A Recipe for Gumbo
It’s easy for me to find any excuse to travel. Particularly when I don’t have plans. Travel for the sake of travel, intentionally leaving sans itinerary.
This past week I followed my Southern soul to Cajun country, Louisiana. I packed my backpack and headed to New Orleans with only one thing in my mind: food, and lots of it. And since I was meeting a friend from culinary school, I had high hopes for where this week was going.
When telling friends, family and coworkers about my upcoming trip, I got the same, repetitive response: “Go to this place for the best po’ boys,” and “Turn left at this light, then around the bend, and the little shack there has better boiled crawfish than the others, and don’t forget that the only place to eat gumbo is at so & so’s.” And so I took this advice … and I ignored it. Potentially because the orders were overwhelming and potentially because I trust my own instincts and ignore others’ advice; I’d rather see where my day takes me. Probably the latter.
A Northerner arrives
So I walked out of NOLA’s airport, my bag of cashews, dried fruit and chocolate chips in hand, like a proper Northerner, and opened my arms to the deep South. And when I got into the city, I went to the closest bar, nestled into a seat and placed my order for a cold beer and a giant shrimp po’ boy. I made it. Admittedly, the shrimp po’ boy didn’t compare to the usual Tuesday special at DC Bread and Brew, and I was disappointed by its lack of … gusto. But that didn’t stop me, I wanted it all.
Coming from a job of teaching healthy food options, I mentally prepared myself for a week of fried everything. So with my calorie counter on the back burner, I proceeded. I continued into beignets, gumbo, jambalaya, fried gator, jambalaya, hushpuppies. Life was good, really really good.
Unfortunately, it didn’t take long for me to hit a breaking point. Some folks are incredibly self aware of their finances or their appearance, I happen to be overly aware of how foods make me feel. I suppose it didn’t take so long for that pot of worry-free eating on the back burner to be smoking in my face on the front burner. So there I was at the next restaurant, day three, ordering rice and beans with a great big side of green beans. I felt proud. Healthy (er) options, this is good.
The food arrives … If butter were a vegetable, it would be grown in Pat’s Restaurant in Henderson, La., and disguised as a side of “green beans.” Given in a taste test, I probably would not have guessed that those green beans, were, in fact, that earthy, sweet, satisfying stalk. Disappointed, yet full of rice and beans, I left my green beans for the trash. I craved, I craved so badly an arugula salad, something from SweetGreen, a Chipotle bowl, ANYTHING. ANYTHING from the earth that is so easily found in our waist-obsessed District. Yet here I am, in this amazing state, legitimately annoyed by the food being offered. Am I really this boring, this health conscious, this picky?
Where’s the veggies?
I understand that certain cultures have their food claims to fame. And that oftentimes these are a bit of tourist traps. Being from Philly, I don’t eat cheesesteaks for dinner every night, but I certainly know who serves the best ones. So I understand that spending a week in the French Quarter and the Louisiaina bayou lends itself to a week of “traditional” cajun cooking. Don’t get me wrong, I checked out of my hotel absolutely in love with what I saw of Louisiana and genuinely thrilled with my new food adventures, but something just surprised me, how it felt that an entire city could get away with not having a vegetable on their dinner menu? Doesn’t this bother anybody else?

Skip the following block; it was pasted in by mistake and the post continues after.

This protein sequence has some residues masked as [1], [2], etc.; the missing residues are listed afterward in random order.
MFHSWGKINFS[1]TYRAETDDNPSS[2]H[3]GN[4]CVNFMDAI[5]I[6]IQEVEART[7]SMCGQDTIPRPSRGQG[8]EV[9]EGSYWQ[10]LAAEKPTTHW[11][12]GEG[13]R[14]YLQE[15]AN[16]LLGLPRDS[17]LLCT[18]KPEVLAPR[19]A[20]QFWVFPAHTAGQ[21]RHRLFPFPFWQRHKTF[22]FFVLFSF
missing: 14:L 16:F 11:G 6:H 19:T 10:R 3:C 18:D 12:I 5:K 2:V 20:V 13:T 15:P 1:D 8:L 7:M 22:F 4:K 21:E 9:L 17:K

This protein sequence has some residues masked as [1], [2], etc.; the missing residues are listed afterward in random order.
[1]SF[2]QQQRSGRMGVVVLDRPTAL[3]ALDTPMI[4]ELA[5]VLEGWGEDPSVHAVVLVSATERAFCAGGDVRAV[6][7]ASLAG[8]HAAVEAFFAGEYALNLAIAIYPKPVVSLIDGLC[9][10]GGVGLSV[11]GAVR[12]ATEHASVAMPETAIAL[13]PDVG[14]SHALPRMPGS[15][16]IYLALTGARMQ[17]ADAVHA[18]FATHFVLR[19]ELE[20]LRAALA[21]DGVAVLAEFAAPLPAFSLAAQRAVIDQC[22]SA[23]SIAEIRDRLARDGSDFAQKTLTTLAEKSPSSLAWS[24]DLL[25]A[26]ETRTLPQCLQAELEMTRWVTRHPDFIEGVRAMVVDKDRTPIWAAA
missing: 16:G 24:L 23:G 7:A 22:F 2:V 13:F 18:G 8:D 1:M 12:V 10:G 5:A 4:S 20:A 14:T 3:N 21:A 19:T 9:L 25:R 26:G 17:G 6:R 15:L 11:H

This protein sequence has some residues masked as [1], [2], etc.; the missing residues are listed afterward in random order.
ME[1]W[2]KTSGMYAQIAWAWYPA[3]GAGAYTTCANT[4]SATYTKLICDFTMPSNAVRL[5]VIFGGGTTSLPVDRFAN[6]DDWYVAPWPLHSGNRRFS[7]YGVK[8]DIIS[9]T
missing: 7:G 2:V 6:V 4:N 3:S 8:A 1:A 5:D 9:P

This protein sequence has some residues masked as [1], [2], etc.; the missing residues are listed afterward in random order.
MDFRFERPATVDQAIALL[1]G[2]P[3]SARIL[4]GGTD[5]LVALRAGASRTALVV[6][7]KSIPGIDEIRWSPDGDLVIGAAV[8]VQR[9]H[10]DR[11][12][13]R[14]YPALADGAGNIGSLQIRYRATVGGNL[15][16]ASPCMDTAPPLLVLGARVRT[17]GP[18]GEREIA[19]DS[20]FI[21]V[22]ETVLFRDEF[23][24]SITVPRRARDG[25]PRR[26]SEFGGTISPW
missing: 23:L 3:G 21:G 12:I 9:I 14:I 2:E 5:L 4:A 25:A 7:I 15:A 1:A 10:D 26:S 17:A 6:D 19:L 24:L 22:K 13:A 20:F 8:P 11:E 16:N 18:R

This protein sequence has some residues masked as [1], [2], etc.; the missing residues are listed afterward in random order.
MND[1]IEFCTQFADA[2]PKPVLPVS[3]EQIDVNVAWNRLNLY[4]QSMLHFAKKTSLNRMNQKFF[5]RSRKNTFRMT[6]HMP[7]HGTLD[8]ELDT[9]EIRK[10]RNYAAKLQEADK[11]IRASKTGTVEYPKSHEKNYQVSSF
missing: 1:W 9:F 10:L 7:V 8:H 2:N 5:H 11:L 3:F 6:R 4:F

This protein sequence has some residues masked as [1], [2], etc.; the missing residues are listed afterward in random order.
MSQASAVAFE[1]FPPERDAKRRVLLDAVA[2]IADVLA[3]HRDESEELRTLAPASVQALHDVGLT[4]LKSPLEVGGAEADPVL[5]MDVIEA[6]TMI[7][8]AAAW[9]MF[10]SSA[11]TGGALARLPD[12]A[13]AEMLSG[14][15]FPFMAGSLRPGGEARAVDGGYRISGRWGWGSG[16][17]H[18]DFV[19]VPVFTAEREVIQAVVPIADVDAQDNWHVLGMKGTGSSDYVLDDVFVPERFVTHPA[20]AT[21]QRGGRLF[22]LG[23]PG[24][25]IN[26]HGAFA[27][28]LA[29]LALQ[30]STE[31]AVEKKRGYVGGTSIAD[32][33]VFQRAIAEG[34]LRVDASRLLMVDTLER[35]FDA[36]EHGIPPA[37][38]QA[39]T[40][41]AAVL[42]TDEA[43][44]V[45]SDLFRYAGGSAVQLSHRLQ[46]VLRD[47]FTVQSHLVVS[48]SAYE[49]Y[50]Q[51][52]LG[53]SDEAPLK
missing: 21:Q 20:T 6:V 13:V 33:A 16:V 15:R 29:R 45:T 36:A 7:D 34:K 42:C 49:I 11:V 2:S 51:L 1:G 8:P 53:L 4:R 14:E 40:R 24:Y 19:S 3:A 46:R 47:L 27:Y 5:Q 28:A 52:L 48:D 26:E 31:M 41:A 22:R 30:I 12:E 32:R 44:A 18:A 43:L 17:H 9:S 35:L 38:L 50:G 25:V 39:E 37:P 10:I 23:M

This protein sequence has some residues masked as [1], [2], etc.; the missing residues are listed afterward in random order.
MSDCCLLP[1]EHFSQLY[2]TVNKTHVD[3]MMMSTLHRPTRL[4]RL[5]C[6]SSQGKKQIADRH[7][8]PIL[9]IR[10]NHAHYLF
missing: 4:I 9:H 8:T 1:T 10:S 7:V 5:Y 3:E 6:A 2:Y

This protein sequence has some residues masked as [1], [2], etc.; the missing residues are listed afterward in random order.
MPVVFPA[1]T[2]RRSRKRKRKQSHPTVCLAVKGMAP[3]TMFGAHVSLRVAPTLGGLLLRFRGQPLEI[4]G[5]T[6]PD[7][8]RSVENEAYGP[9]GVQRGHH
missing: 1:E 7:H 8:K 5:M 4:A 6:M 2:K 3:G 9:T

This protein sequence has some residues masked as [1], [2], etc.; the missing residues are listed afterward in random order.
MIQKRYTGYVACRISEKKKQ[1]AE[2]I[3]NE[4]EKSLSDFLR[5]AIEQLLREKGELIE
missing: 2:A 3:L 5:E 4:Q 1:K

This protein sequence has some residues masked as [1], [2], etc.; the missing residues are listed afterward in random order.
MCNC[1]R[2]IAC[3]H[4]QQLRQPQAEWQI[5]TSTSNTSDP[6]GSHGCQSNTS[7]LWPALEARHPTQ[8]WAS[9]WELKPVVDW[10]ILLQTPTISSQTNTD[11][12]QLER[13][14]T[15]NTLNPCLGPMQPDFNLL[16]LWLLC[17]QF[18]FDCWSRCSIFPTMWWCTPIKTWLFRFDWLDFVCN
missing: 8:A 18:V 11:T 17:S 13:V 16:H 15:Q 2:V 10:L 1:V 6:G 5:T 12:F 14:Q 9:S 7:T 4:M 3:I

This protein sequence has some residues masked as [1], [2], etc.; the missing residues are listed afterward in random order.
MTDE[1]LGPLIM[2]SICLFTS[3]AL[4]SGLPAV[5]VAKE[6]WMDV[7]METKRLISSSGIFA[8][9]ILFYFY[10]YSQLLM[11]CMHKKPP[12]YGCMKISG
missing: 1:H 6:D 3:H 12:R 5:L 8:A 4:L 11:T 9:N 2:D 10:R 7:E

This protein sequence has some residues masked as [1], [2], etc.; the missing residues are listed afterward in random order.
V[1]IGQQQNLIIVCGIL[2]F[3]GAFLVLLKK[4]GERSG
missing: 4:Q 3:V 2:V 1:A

(It’s worth mentioning how incredibly judgmental I felt even thinking this; who am I, as a visitor, to judge?)
That day I headed on the plane, sitting next to a friendly couple along the way. We got talking about New Orleans, D.C. and the wife happened to love cooking as well. I asked her all about her recipes for jambalaya and gumbo, and she spoke with such care about why she uses oil for her roux instead of butter, which types of bell peppers make the best gumbo, her recipe for her spicy cornbread and why one can only use andouille sausage for their jambalaya.
She showed me the shrimp that she brought in her carry-on (!!) and pictures of her most recent kitchen escapades. The flight melted away with her food talk and I ate every word up. She laughed when I mentioned that “Everything is fried!!” and she reassured me that Louisiana’s farmers have the best produce around. And then, after writing down her word-for-word recipe of gumbo, I realized that that interaction, unlike the hushpuppies and fried gator, was precisely the food adventure I had longed for.
Here is her recipe, in her words:
Cajun Shrimp Gumbo
1. Make a dark roux, using about 1/2 cup oil and 1/2 cup flour.
2. Once flour taste is cooked out and dark color is achieved, add chopped onions, green bell peppers, celery and garlic. Add Cajun spices.
3. Add about 6 cups shrimp or chicken stock. Let simmer and reduce for 3-4 hours.
4. Add andouille sausage, shrimp and chicken. She also occasionally added kale at this point too. Shrimp will not take long to cook, so add around 4 minutes before serving.
5. Ladle, serve, enjoy.
Happy traveling and happy eating, friends.